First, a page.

“I don’t know how to cook but I have stocked up on groceries like instant noodles, pasta, rice, dal, milk cartons and cereal. I have also ordered frozen meats like bacon, sausages and prawns. They will be delivered by Thursday. I also rented a fridge from Rentomojo, which will arrive in a couple of days. I am watching YouTube videos and learning how to cook. My parents keep calling me and telling me not to eat out and since this is serious, I want to be careful too,” Mattew told TNM. 

Matthew said that he has bought a lot of packets of chips, biscuits and snacks, that would last for longer if kept outside. “I live in a studio apartment and I have bought Lays packets of five each of different flavours. I also bought 10 packets of nachos and one carton full of snacks from a bakery in Frazer Town last week like cookies and bread. I will store it in the fridge once it comes,” he said. 

Just like Matthew, a 24-year-old techie, Suyash, who moved to Bengaluru’s Electronic City two years ago, said that he has rented a new refrigerator to store groceries that he and his roommates have ordered. Suyash and four of his roommates live in a three-bedroom apartment near Electronic City. 

“My roommates and I ordered groceries for a month. We ordered separately because Big Basket was allowing us to only order four of each item in one order. We rented the new fridge to keep the items once it arrives. We will receive the order only next Thursday (April 2). For now, we have stocked up on groceries for two weeks. We mostly ordered essentials like rice, dal, atta, sugar, maggi and snacks. We generally get 10 kg atta for a month. Now each of us has ordered 10 kg packets,” he said. 

Markets witness huge footfalls

With the Ugadi festival coming up on Wednesday in addition to the lockdown, many of the city’s residents flocked to various markets, such as KR Market, on Monday to stock up on vegetables, fruits and monthly essentials. 

Vendors at the market, who did not want to be named, told TNM that hundreds of people were coming in to buy supplies as they are sold at cheaper rates at the wholesale market. 

“Many people bought fruits and vegetables in bulk. Generally people buy 1 kilo of different vegetables that can last for a week. Today (Monday) people were asking for more quantity,” said Murthy*, a vendor at KR Market. 

Rajesh*, who owns a wholesale supply store of ration in KR Market said that people were buying rice, dal, wheat grains in bulk. “People who do not own retail stores are also buying in bulk. We realised it much later and then we started asking the purpose of each customer buying so much in the afternoon. This is to make sure that our regular retail vendors are not out of stock,” he said.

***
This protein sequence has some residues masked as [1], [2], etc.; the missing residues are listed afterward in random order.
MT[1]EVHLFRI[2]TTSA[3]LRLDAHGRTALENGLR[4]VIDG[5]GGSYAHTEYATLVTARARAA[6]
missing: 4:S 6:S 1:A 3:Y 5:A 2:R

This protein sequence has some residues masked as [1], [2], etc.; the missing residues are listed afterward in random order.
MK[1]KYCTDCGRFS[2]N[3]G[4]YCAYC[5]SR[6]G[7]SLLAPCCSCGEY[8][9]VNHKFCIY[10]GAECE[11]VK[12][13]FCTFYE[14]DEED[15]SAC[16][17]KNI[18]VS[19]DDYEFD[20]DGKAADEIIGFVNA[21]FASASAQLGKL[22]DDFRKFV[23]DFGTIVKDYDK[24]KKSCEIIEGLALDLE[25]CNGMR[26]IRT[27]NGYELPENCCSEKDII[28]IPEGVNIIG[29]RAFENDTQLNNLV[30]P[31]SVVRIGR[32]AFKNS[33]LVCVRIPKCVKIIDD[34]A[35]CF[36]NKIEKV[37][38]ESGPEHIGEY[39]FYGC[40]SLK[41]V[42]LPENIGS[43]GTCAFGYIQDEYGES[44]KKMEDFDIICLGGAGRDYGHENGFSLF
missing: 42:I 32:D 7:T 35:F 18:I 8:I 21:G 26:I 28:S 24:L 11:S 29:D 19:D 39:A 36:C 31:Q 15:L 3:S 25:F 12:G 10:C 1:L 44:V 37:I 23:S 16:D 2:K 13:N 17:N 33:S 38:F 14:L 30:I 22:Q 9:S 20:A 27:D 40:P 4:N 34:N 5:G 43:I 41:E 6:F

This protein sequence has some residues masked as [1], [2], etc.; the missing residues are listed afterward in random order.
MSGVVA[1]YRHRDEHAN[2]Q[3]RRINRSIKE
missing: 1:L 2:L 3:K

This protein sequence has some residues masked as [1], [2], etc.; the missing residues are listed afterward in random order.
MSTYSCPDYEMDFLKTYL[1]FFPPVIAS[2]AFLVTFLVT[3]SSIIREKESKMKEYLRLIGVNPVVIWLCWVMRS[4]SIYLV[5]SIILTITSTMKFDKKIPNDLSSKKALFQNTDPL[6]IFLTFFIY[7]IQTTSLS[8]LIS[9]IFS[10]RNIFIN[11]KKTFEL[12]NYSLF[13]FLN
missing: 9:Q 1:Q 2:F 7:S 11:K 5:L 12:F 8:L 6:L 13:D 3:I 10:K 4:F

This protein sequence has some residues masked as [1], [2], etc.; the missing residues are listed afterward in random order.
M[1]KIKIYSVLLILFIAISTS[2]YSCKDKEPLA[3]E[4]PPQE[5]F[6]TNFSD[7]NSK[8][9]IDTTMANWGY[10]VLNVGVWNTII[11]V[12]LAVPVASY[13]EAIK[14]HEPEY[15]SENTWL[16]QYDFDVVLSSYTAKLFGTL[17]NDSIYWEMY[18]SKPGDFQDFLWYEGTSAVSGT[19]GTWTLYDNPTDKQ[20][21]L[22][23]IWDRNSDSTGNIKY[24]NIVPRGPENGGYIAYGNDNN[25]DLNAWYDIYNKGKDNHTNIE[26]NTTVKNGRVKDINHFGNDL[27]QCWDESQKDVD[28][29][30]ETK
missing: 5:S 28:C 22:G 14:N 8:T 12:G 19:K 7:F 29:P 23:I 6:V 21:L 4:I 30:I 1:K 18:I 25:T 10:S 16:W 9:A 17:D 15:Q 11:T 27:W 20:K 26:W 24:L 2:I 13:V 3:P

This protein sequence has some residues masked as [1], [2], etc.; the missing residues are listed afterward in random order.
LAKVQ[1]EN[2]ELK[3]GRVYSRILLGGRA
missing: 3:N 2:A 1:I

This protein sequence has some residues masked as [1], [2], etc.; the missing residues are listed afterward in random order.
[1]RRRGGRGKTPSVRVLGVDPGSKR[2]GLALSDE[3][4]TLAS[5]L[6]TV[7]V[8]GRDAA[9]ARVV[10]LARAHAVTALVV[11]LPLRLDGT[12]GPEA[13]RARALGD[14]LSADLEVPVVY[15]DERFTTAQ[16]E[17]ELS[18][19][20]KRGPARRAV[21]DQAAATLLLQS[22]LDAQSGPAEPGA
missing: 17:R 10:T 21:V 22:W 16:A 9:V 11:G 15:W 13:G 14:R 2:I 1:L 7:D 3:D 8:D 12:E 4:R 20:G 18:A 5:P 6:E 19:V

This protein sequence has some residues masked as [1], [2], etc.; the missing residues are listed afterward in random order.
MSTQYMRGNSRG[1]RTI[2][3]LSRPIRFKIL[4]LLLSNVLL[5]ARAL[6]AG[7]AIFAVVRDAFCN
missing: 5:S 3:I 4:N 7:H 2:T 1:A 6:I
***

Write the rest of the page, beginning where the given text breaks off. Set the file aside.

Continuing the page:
In Shivajinagar, concerned vendors say that people have been milling about the markets and streets denying that the coronavirus pandemic would not affect them. “Residents are walking around on the roads, rushing to markets as usual. The markets are very crowded on an average day and yet people are not practising social distancing here. They think this won’t affect them. There are also some people who are overly cautious and are buying more items to cook at home,” the vendor added. 

He also said that he is telling each person who walks into buy fruits at his store to stay at home. He has been giving his phone number to regulars, asking them to call and place orders instead. “I can’t force them not to come. I can only tell them everytime they walk in. If less people come, even we will be safe,” he added. 

Awareness against panic buying

Despite the city witnessing several residents rushing to stockpile supplies, some residents are also making efforts to create awareness and prevent panic buying. JP Nagar resident, Aleem, told TNM that he and several members of his apartment association have been sending regular messages to people to avoid stockpiling groceries. The association has formed a WhatsApp group, where fake messages about empty supermarkets being busted. 

“There are so many messages which state that supplies will run out due to the lockdown and the social distancing. We have been repeatedly telling our residents to not stock up and indulge in panic buying. In my house, we have bought groceries that will last for two weeks and that is reasonable. Most people do that in their normal lives too. If people stock up then those who will need it more will not have it,” Aleem said. 

Just like Aleem, Mavis Smith, a resident of Victoria Layout, has been educating people who live in the vicinity of her home, not to indulge in panic buying. Mavis and her neighbours have sent messages on several groups they are a part of. 

“We are even telling the older people we know that we will help them buy vegetables and groceries. The shops near our house are not running out of supplies by midday. Even the supermarkets are telling people to stop panic buying in our area,” she added.

*Names changed to protect identities